Woke up on the wrong side of the bed? Psychologists suggest a simple fix.
Sometimes it's just one of those days.
Your employee called in sick and you're swamped, your toddler threw a tantrum (and her yogurt on the ceiling), and even the drab weather is conspiring to depress you. Whatever the causes, your temper is short and your mood is black. Is there nothing you can do to turn around a day that's looking bleak?
For the study scientists asked participants how they would like to order hypothetical good and bad events. For instance, if you had to lose a $250 gift certificate and have a good night out with friends, in which order would you like those events to occur and with how much time to elapse between them? They also measured participants' general levels of happiness.
What they found wasn't super shocking, but it does hold a simple but powerful truth for your next grumpy day. First and perhaps least surprising was the fact that most people opted to get bad events out of the way first--that's just eating the salad first and saving the cake for last (sorry salad, we love you, but you're no chocolate mousse).
More interesting and useful was the correlation the researchers found between folks who opted to experience a positive event immediately after a negative one and those who were generally happier. PsyBlog reports:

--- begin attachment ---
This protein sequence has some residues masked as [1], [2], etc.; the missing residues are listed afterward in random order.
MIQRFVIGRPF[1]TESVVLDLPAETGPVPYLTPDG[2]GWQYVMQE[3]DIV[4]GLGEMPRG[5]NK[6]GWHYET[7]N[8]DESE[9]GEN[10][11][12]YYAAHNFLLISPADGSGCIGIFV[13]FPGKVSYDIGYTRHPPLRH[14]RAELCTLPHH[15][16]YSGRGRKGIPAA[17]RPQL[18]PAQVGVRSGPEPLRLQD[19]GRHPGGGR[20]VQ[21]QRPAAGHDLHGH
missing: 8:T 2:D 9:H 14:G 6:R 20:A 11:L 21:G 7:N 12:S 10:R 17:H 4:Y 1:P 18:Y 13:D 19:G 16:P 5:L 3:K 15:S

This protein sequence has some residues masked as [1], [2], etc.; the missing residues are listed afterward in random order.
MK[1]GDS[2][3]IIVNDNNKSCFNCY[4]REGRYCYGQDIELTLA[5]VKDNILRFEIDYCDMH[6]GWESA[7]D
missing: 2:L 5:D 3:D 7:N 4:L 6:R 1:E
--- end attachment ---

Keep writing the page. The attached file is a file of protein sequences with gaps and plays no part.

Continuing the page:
The researchers found that people who reported being happier showed a stronger tendency to use a positive social event, like meeting up with a close friend, right after losing some money. They seemed to have the potentially happy habit of using socializing more quickly after their loss to fix their bad moods.
Happier people also tended to use socializing as a buffer against negative events, no matter what they were. In contrast less happy people tended to use positive financial events as buffers against negative events, rather than social ones.
Those days when everything seems to be going wrong may be the ones where you have the least enthusiasm for planning a get together with friends. But the lesson of this research is that the way to bust your bad mood and improve your level of happiness generally is to power through that reluctance, pick up the phone and arrange to see a friend.
And don't expect money spent or cheesecake to turn around a terrible day. Research shows they simply don't work.
JESSICA STILLMAN is a freelance writer based in London with interests in unconventional career paths, generational differences, and the future of work. She has blogged for CBS MoneyWatch, GigaOM, and Brazen Careerist. @EntryLevelRebel